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4 Academic Writing as Community of Practice
Author: David Kennedy
In: Bringing Forth a World
In: Oikistes
1 Introduction
In: Bringing Forth a World
Engaged Pedagogy in the Japanese University
Offering a critical yet constructive response to the perceived crises in tertiary foreign language education in the Japanese university, the contributors to Bringing Forth a World provide theoretical and practical solutions which together act as a prolegomena to bringing forth a world. Theirs is an ecology of contribution in liberal arts education which takes responsibility for the care for youth, and contests intellectual passivity and indifference in foreign language instruction.

The editors proffer a transformative, engaged and multidisciplinary liberal arts pedagogy, one at odds with forms of lowest common denominator, one-size-fits-all, and standardized provision. In response to the prevalent business-dominated model, they demonstrate an applied format of multiliteracy theory—one with semiotic, multimodal, feminist dimensions—which is regionally specific and better accounts for divergent forms of human expression and perception. The writers not only take account of the intellectual and mental issues in the student demographic but also in the teaching profession which suffers from widespread anxiety, job insecurity and a lack of autonomy, experimentation and innovation.

Philosophically, the contributors to this book demand a form of meaning-making which is fundamentally social and creative, and which celebrates processes of ‘becoming-other’ in-between the student and teacher that seldom, if ever, follow a predictable trajectory. It is hoped that readers will embrace the spirit of the book, pick up its philosophical gauntlet to think otherwise than prevalent standardized models of teaching and learning, and therefore will use its core tenets to experiment with different ways of educating the youth of today.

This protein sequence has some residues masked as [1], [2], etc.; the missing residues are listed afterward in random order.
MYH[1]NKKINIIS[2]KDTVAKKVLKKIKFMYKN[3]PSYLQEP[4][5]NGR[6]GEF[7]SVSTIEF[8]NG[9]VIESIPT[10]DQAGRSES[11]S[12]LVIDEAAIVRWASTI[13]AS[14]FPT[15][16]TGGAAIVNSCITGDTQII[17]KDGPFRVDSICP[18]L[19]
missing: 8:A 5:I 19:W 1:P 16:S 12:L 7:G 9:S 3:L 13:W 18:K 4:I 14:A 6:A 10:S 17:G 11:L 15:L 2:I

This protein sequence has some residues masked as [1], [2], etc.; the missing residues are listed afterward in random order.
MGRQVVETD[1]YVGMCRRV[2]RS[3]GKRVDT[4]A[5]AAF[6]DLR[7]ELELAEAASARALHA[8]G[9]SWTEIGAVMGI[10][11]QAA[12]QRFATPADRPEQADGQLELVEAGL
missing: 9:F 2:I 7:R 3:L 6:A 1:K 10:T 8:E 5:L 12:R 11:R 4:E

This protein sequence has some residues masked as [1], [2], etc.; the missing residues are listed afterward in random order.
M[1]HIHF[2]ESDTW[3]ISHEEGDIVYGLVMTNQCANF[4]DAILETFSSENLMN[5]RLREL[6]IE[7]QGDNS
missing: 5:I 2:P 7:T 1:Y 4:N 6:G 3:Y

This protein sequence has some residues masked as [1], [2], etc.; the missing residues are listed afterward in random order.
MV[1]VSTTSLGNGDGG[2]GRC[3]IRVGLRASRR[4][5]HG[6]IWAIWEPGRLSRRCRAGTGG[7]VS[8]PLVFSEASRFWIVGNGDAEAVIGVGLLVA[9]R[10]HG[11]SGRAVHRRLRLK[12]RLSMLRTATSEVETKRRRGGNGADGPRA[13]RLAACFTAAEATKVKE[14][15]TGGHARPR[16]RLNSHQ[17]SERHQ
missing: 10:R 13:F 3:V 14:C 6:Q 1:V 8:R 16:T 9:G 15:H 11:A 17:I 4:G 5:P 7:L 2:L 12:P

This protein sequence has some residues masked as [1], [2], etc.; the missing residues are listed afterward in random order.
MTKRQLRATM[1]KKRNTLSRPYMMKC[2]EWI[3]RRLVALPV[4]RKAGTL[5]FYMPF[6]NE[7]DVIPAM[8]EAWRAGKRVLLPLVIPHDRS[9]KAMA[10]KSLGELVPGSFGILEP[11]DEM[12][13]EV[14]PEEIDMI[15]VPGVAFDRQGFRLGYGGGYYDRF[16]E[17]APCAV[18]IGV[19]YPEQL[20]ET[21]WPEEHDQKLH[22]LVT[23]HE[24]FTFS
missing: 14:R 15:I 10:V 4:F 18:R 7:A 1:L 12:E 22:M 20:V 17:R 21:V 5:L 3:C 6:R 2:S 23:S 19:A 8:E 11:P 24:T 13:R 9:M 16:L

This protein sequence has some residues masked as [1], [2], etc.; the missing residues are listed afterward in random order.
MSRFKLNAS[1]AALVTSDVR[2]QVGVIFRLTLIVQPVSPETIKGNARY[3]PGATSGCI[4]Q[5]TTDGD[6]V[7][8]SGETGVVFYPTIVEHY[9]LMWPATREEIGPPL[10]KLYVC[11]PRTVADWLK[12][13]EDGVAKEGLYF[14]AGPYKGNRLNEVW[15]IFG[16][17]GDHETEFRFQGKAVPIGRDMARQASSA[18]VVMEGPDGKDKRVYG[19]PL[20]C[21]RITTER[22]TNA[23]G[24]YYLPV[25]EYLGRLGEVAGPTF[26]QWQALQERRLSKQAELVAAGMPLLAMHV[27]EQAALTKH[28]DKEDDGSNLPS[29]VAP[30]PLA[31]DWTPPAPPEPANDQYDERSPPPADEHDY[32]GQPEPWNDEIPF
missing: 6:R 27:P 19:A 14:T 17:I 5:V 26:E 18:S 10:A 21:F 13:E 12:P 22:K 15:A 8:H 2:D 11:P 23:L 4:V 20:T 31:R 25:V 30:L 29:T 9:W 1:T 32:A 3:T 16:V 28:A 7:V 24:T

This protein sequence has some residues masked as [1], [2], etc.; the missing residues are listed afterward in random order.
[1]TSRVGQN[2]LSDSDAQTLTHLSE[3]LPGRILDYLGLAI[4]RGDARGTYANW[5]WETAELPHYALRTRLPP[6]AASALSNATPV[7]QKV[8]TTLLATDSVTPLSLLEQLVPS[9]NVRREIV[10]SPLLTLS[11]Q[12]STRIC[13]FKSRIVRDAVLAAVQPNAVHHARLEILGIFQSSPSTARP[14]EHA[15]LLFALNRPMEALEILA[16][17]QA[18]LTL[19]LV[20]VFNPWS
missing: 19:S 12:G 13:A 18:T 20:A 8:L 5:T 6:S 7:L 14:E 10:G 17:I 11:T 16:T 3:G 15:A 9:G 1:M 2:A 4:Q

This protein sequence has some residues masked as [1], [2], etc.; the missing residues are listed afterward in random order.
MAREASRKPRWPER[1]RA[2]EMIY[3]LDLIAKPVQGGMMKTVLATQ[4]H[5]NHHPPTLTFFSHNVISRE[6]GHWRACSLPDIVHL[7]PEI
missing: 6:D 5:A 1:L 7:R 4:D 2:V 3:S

Abstract

Three conceptual themes have dominated social science literature pertaining to civil-military interaction- military professionalism, theories of the coup d'etat, and governmental performance. This chapter briefly describes the content of these themes and places the contributions to this volume within the context of such literature.

In: Journal of Asian and African Studies
History writing in Islamic Egypt was highly developed and no country in the Middle East has a richer or more developed tradition. This book is a collection of essays by leading scholars in the field, examining different authors, their works and the intellectual climate in which they flourished. Due prominence is given to the great historians of the Mamluk period (c.1260-1517) but also to the less well-known writers of the Ottoman period. The essays are also enlivened by insights into personalities and customs of the time.
This book will be of interest to historians of the Islamic world in mediaeval and modern times, and to all those who are concerned with history writing as an intellectual discourse.